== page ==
Will the $8,000 first time homebuyer tax credit be extended? Should it?

SAN FRANCISCO - JUNE 06:  For sale signs stand...Image by Getty Images via Daylife

There seems to be a lot of buzz about the $8,000 first time homebuyer tax credit and its possible extension. It’s not getting as much attention though with the healthcare issue on the table. There are questions on both sides of the issue on its future.

On one side we have people concerned about the budget of the US and the loss of tax revenue at a time when the government is facing some difficult choices. I can see the point of this. Also on this side of the argument is that the program has some flaws and those need to be addressed in the form of another bill and let this current program end to re-draw the program in more effectual ways.

On the other side people talk about the economic recovery and social recovery this program has afforded to local economies & municipalities as well as neighborhoods. It’s helped get some of the lower priced inventory of homes, short sales and bank owned properties back into private hands to stabilize local property values. The National Association of Realtors and other housing groups also have statistics showing how homeownership improves neighborhoods & personal growth.

In my opinion the current program needs to end on November 30th, 2009 as intended and a new program enacted to better address the current market, economy and local issues involved.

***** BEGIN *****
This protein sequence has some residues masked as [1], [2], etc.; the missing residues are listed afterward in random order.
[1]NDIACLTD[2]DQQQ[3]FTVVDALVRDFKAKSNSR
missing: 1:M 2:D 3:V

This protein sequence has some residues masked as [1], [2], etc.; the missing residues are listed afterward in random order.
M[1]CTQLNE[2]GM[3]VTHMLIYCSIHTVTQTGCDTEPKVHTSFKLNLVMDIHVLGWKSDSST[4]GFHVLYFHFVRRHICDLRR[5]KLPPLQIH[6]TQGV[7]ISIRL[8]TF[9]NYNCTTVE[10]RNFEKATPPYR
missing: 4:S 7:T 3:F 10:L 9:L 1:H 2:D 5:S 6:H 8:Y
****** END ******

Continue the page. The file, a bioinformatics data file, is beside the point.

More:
The current program doesn’t address differences in property values in different parts of the US. Properties in the North East, West Coast, certain parts of the Mid-West and South have property values much higher than the rest of the country. $8,000 doesn’t mean as much when the qualifications for the higher home values practically eliminate buyers eligibility. Perhaps a graduated credit up to a certain amount would assist more buyers in higher value areas. There currently is talk of raising the credit ceiling to $15,000 to address this. Then there is the income cap levels for the program, with higher value property/regions it’s becoming increasingly difficult for an individual or couple to be able to practically afford a property and still remain within the current cap limits.

There is real concern about how much more the government can afford to subsidize the home market with the looming expenses of universal health care, financial reform, other economic stimulus as well as the 2 front wars in Afghanistan and Iraq. On the state & local levels we’re seeing many cutbacks, layoffs and other service belt-tightening from declining tax basis, business slowdowns etc.

It will be an interesting next several weeks to see how things will end up.

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